Choosing Wisely Takes Courage

Consulting criteria for an imaging study may sound easy, but it requires a cultural change.

In a recent issue ofJAMA Internal Medicine, Schuur and colleagues listed five low value services in the emergency department (ED). Although compilation was not solicited by the American College of Emergency Physicians as part of the Choose Wisely program, it has the ethos of Choose Wisely.

The list was developed by a technical expert panel after multiple iterations. The list is not only wise, but derived from sound methodology. Most importantly, the recommendations are implementable. There is no nebulous advice such as “head CT shouldn’t be performed for uncomplicated headache,” or “always weigh risk and benefits of ionizing radiation.”

The selected low value services cut through the heart of emergency services. A notable example is CT in neck trauma, which is deemed unnecessary when the NEXUS or Canadian cervical spine criteria are not met. These rigorous decision rules guiding imaging in neck injury boast a near 100 percent sensitivity.

Per NEXUS, imaging of the C-spine can be foregone if there is no posterior midline tenderness, the patient is alert and has no distracting injuries.

How easy is it to follow these rules?

First, it’s tempting to obtain plain radiographs instead of CT when these rules are not met. This happens because some physicians feel comfortable neither in dismissing the decision rule nor in dismissing imaging.

This is a problem now. Over the years not only have radiologists been accustomed to not reading radiographs of the C-spine as CT has dominated, but there is a wealth of literature that CT is more sensitive for cervical spine fractures. Few radiologists would stick their neck out (no pun intended) for exclusion of C-spine fracture on radiograph. Disclaimers and questionable fractures will abound. One can argue about the appropriateness of this reality, but reality it is nonetheless.

A diagnostic cervical spine examination involves visualization of the junction of C7 and T1. I recall patients who were shuttled repeatedly between the bed and X-ray suite as progressive attempts to get C7/ T1 junction led to incremental success. This is disruptive for the patient.

My advice: if NEXUS criteria are not met and C-spine fracture is not suspected, get nothing; if criteria are met, get a CT. Don’t get a radiograph for the sake of getting something.

The criteria require posterior midline tenderness. Whilst distinction between posterior midline and lateral neck tenderness is not difficult for a clinician, it takes courage to not pursue imaging in someone with lateral neck tenderness, particularly after a rear impact auto-accident that classically leads to “whiplash.”

Then there is the caveat of distracting injury, injuries which cause so much pain that physical examination of the neck is unreliable. Sometimes the distractor is self-evident, e.g. fracture-dislocation of the ankle or a mid-shaft femoral fracture. Mostly it is subjective.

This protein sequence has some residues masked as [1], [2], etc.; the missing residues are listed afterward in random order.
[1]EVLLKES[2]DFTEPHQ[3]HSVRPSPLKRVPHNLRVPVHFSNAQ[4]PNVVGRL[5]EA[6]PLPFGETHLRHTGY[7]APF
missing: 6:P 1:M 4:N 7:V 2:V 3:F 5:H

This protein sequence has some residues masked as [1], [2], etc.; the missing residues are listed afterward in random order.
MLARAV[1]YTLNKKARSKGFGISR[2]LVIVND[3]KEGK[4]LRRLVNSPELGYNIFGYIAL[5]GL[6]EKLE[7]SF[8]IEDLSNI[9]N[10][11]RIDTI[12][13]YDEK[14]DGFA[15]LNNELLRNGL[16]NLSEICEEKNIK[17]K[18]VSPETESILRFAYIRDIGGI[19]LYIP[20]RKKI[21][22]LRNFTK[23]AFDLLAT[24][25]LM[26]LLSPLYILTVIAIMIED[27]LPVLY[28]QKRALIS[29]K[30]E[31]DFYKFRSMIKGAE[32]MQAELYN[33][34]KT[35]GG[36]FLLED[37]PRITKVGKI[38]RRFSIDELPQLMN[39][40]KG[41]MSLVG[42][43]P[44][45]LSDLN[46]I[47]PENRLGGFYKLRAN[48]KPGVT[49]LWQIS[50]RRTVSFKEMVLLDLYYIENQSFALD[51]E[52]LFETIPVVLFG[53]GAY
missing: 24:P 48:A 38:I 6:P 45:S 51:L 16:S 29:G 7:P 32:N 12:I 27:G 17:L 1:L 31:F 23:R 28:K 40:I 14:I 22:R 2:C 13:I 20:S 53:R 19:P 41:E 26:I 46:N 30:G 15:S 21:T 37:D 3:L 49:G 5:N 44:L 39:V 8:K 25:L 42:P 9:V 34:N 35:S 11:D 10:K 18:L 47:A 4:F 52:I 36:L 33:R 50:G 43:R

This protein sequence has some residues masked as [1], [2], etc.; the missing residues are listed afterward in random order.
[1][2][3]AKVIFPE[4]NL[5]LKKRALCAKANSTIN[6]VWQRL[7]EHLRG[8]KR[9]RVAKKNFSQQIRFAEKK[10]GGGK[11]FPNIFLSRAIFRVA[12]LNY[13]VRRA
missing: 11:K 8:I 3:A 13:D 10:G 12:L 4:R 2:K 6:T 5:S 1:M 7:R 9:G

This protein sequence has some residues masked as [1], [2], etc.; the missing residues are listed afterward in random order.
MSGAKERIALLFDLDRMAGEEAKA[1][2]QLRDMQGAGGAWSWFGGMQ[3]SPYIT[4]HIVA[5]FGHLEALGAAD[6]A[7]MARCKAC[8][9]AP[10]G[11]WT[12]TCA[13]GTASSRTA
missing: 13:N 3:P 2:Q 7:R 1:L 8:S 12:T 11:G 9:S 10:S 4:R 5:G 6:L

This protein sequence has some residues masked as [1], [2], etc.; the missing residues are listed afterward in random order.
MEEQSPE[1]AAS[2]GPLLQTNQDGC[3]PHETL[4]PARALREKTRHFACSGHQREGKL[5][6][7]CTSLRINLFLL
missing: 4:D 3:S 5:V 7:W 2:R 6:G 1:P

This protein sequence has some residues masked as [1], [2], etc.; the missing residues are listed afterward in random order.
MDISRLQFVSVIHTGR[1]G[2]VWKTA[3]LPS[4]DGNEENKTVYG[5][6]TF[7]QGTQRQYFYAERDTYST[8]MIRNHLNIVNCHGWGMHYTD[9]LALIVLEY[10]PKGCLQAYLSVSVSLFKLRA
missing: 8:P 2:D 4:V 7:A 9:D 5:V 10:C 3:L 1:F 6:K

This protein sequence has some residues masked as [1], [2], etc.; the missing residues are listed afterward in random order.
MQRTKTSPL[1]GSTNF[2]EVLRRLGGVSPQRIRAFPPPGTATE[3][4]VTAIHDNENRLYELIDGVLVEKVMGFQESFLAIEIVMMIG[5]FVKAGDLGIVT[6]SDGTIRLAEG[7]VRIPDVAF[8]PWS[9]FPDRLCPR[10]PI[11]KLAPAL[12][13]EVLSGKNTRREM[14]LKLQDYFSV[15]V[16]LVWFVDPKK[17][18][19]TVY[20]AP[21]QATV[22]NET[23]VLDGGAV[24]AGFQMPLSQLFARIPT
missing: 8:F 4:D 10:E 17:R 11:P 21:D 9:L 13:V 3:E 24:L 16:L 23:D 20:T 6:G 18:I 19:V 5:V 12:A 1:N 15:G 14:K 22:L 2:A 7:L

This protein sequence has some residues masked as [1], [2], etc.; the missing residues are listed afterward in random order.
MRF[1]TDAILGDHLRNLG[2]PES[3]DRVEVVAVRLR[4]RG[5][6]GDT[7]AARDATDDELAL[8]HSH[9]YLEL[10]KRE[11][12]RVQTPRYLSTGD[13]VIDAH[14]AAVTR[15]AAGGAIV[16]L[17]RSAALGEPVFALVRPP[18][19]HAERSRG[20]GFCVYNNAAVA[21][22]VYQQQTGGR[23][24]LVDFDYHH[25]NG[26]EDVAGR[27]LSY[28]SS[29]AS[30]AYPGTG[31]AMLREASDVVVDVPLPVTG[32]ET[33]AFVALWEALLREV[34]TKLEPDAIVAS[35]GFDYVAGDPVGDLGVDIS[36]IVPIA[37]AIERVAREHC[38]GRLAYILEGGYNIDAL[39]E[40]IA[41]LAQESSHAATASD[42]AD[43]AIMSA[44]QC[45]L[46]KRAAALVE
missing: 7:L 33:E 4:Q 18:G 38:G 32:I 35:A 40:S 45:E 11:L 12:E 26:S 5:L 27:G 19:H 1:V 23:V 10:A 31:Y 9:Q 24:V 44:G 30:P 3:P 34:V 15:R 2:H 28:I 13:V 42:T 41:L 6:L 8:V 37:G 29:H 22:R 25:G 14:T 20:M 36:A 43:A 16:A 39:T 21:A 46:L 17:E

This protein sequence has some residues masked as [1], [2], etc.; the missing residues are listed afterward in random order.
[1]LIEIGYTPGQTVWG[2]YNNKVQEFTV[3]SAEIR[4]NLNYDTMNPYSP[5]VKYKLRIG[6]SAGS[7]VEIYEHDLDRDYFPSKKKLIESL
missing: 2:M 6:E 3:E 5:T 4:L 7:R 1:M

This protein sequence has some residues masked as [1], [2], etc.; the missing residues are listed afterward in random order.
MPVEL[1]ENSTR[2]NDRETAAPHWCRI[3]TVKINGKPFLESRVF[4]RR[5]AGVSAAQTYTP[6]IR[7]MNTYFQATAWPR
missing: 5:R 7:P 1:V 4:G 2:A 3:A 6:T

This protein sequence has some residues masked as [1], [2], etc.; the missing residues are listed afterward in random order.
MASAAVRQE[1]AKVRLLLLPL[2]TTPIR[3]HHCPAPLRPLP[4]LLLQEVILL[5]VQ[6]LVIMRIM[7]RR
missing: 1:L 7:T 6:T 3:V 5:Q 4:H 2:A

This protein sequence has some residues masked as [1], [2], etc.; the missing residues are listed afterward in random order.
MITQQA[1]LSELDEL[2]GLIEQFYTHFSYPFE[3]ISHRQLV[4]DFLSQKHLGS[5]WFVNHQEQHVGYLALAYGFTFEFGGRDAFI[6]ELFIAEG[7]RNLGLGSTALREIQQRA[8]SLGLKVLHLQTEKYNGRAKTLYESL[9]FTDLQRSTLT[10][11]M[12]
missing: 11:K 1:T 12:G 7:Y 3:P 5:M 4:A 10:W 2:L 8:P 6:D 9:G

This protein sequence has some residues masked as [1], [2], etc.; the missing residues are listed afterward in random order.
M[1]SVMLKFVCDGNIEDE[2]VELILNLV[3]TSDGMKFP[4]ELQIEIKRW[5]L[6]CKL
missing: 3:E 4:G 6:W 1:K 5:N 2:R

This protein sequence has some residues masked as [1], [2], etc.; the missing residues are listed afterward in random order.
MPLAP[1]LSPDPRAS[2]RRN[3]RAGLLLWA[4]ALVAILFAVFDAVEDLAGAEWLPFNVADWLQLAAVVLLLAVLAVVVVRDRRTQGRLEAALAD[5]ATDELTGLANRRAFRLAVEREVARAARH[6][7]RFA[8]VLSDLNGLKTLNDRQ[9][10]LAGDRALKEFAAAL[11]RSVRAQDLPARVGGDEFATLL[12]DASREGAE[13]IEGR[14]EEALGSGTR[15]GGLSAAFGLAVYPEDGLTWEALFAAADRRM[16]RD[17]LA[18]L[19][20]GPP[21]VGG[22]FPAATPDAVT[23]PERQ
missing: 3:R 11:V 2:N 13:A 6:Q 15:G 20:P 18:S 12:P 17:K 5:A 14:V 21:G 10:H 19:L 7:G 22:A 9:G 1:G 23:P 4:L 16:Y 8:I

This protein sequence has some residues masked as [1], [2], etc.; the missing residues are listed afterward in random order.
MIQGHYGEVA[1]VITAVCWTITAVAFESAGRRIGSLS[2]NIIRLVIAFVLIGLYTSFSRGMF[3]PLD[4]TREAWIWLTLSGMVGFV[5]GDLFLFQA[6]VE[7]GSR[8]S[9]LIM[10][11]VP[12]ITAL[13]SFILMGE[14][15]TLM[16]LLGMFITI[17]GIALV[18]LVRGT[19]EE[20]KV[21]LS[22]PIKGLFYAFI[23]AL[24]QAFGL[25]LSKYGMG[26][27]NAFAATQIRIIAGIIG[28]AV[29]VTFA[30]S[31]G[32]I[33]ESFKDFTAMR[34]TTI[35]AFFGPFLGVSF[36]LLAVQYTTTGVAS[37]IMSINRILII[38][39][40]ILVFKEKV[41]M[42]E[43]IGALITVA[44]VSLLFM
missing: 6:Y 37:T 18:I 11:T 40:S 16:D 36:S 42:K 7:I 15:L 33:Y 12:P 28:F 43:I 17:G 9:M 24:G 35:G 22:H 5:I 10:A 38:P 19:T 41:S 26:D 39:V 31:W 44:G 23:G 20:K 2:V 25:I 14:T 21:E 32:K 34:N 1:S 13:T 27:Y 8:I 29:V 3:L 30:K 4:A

This caveat may nullify the entire decision rule, as neck injury is often part of a constellation of injuries, each of which may arguably “distract.” It will take a disciplined physician to not use the caveat when there is visible injury such as a broken nose.

The alert state is usually unequivocal. One group of patients who are not alert is those who have over consumed alcohol and sustained injuries in the course or as a result. These patients often get CT of the head and C-spine in tandem, as one cannot safely impute their non-alertness to alcohol (understandably) and if there is any possibility of injury, and often there is, their C-spine can no longer be cleared by physical examination.

It takes particular restraint to not follow a head CT for an isolated head injury, such as a direct blow to the pterion, with a C-spine CT. Head CT often reaches C2. It's so easy to continue the helical CT to T1.

Assuming decision rule has a sensitivity of 99.5 percent, one fracture will be missed in 10, 000 patients if prevalence of C-spine fractures are 2 percent. This doesn’t seem high unless you are the patient with the miss, the physician who missed or the ED taken to task by risk management for missing.

Will faithfully following the rules shield a physician from liability if a missed fracture resulted in quadriplegia? One can only speculate but there are no guarantees. “I followed the rules” is not something Greg House would say.

Choosing wisely is an important first step in reducing waste. The second step is more challenging: implementation of the wise choice. The devil is in the detail. That aside, implementation needs physician courage and self-restraint. It needs a cultural change; of the physician, the legal system and society at large.

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